Money’s at the center of too much, in my opinion. Yes, it’s a means of exchange, a store of wealth and a way of keeping score, but it’s not much more. So why do we surreptitiously equate it with worth, usefulness, value and even intelligence?

The fashion for these things comes and goes. Boom times, say, like the 1890s or the 1980s/90s beget a fetish for wealth as a measure of everything. Money, or the perception of someone who has some, replaces qualities such as integrity, character, insight, perception, knowledge, thoughtfulness and wisdom. No. A mere accumulation of cash or assets implies none of these, although such a pile might – stress, might – be a result of some or all…but the correlation is on an individual basis only. Plenty of poor people have demonstrated the above-listed personal traits, so money is not the determining factor.

I listened to a wonderful CBC podcast on George Orwell recently. Orwell, Eric Arthur Blair, was a teenage hero of mine, a man who could write with insight and clarity like few others. He hated and fought communism with a fervor beyond his strength. He reminds me of the lay intellectual from the early to mid-twentieth century. Some working men and women were readers, thinkers, talkers and people of genuine original thought. They revered books and discussion of ideas, taking comfort in the beauty of considered contemplation.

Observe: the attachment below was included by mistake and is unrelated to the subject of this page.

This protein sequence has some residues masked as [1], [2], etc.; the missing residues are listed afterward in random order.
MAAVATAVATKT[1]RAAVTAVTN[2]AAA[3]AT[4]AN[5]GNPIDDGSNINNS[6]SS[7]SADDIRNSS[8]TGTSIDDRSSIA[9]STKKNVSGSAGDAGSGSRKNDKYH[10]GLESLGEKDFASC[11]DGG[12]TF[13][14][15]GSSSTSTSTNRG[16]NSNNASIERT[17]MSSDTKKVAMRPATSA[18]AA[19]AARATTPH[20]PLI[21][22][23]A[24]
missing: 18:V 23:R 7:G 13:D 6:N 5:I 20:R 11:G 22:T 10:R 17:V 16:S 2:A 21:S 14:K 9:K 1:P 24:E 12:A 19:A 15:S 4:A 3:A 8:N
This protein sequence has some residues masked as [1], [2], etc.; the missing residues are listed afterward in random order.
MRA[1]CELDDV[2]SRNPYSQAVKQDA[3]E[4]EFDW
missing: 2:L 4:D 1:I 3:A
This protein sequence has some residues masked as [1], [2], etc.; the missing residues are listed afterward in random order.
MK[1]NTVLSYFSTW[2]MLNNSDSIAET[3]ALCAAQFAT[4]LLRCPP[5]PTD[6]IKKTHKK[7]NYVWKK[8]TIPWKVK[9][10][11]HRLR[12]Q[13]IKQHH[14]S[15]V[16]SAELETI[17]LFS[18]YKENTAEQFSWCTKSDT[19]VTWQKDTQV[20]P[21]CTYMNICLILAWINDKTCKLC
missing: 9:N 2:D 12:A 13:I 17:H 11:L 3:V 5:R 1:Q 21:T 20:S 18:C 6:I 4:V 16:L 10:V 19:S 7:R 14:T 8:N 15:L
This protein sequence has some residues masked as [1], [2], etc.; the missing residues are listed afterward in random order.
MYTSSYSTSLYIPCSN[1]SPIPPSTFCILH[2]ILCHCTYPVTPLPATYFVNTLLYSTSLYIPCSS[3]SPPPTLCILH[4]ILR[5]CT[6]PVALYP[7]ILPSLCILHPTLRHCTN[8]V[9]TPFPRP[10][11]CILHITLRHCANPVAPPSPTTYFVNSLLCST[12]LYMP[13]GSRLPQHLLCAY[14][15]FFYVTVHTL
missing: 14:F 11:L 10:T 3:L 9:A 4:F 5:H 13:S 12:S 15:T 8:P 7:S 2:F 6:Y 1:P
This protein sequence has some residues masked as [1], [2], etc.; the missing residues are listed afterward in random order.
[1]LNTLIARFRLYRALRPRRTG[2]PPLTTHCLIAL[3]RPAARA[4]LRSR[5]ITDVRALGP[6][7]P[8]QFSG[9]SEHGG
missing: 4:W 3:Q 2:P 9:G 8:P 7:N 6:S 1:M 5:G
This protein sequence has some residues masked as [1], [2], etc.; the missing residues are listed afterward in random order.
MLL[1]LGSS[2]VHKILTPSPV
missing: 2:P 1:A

Contrast today’s shallow shiny triviality that passes for public life. In the absence of respect for higher aspirations beyond mere cash, money floats to the top as the mindless way for the mindless to categorize others. It’s the last resort grading system, the test that everyone understands.


In 1984, at what was then the South Australian Institute of Technology, I enrolled in and attended an accounting class. You know how you have picture or video-style memories that stick around in your head for no discernible reason? I have one of those from a lecture all those years ago still rattling around. It’s grainy and the sound is washed out, but know the topic was double-entry methods.

I should probably have stuck with it. Nah. I had too many other adventures between then and now for that to be right. Regret about such a distant choice isn’t worth the time, but it is interesting to ponder.

Thesedays I contemplate returning to those studies. Back then, when I was 21, I kinda sorta knew that any kind of general knowledge about accounting procedures and methods would be useful, but eventually chose other priorities. Now I know the value of being able to read a profit and loss statement and a balance sheet. Even if you don’t know precisely how they’re put together, accurate interpretation of such documents is a worthwhile skill.

Imagine this: If some of the central bank-created trillions of dollars, euros and yen that have been wasted in the last ten year, had been diverted into creating free accounting classes. Let’s say free accounting and business start-up classes – basic stuff, nothing fancy. How we’d all be collectively (hate that word) better off, and, individually, possibly a great deal better off if they’d done that instead of persisting with keeping failed banks afloat.